Like many scientists and engineers, some business people have a reputation for lacking… let’s say, a certain flair for writing. And while shareholders won’t expect you to churn out inspirational sonnets counting all the ways you love the Chinese Stock Market (we hope), improving your writing skills can only improve your investor relations services, too.
And there’s one simple trick for clear and effective written communication, a trick that most people get exactly wrong. The best writers follow a simple rule: they use exactly the words they need, no more, no less. In fact, studies show that overly long corporate communications often have a correlative relationship to falling stock prices.
Not only does using too many words create ugly, unreadable reports, but it also has a dangerous unintended consequence. People who stuff their writing with extra clauses, modifiers, fluff, and flim flam, only inspire suspicion in their readers, as if all those extra words are only there to obscure the truth. At best, you’ll simply bore your audience to tears. At worst, they’ll start to wonder if you’re hiding something underneath all that flowery language, negatively impacting your shareholder relations.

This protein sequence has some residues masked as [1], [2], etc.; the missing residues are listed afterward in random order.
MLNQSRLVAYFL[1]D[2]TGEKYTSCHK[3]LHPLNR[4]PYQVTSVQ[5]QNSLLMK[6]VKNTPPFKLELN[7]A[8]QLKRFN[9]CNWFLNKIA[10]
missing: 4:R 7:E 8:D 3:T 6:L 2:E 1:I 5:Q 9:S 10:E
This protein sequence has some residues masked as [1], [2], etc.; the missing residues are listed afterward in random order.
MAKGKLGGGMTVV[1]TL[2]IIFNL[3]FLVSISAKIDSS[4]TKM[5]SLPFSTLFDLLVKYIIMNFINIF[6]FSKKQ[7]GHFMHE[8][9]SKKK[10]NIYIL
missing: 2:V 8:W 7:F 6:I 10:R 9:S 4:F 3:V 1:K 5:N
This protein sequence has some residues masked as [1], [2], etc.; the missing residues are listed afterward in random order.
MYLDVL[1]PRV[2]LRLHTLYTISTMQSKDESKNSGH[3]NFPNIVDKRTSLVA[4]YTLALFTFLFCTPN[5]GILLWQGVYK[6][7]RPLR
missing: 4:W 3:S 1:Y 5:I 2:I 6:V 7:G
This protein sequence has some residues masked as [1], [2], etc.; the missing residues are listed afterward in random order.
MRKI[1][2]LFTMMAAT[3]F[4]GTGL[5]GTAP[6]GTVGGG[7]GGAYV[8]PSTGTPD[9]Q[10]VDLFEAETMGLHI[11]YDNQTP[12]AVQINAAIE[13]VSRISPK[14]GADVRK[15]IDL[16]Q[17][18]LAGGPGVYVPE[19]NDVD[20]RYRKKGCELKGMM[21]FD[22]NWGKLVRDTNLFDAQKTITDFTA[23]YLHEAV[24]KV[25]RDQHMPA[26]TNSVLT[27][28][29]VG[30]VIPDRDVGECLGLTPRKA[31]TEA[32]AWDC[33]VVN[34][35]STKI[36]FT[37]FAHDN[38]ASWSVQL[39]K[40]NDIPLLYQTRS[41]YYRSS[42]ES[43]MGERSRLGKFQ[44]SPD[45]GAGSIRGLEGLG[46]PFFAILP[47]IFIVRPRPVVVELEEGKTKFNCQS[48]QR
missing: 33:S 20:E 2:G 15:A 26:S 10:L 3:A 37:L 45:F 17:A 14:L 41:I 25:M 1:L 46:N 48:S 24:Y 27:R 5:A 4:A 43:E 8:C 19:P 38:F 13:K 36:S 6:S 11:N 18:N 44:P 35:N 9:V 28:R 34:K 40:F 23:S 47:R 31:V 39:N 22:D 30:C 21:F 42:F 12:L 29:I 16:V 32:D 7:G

So remember: longer doesn’t mean better. When crafting press releases, memos, and engaging in financial public relations, always be straight and to the point. And in times of crisis, it’s more important than ever not to obfuscate with long-winded explanations and diversions. Say exactly what you mean to say, as concisely as possible.
The best investor relations services know this, while the worst actors in shareholder communications could write a novel about every twitch of the stock market. And while hiring investor relations firms to handle the public relations heavy lifting, learning how to write straightforward corporate communications is a valuable tool to keep in your toolkit.
The best financial writers know how to strike a delicate balance, writing about a complex subject matter in a knowledgeable way, while not speaking in total gibberish to those without a Ph.D in economics. Like a pretentious snob who uses five-dollar-words just to show off, don’t think of your writing as a chance to impress people with your superior knowledge.
Simply find the simplest way to explain exactly what you mean, and then say it in as few words as possible. After all, when it comes to investor relations services, your goal should be clear, honest communication with your shareholders.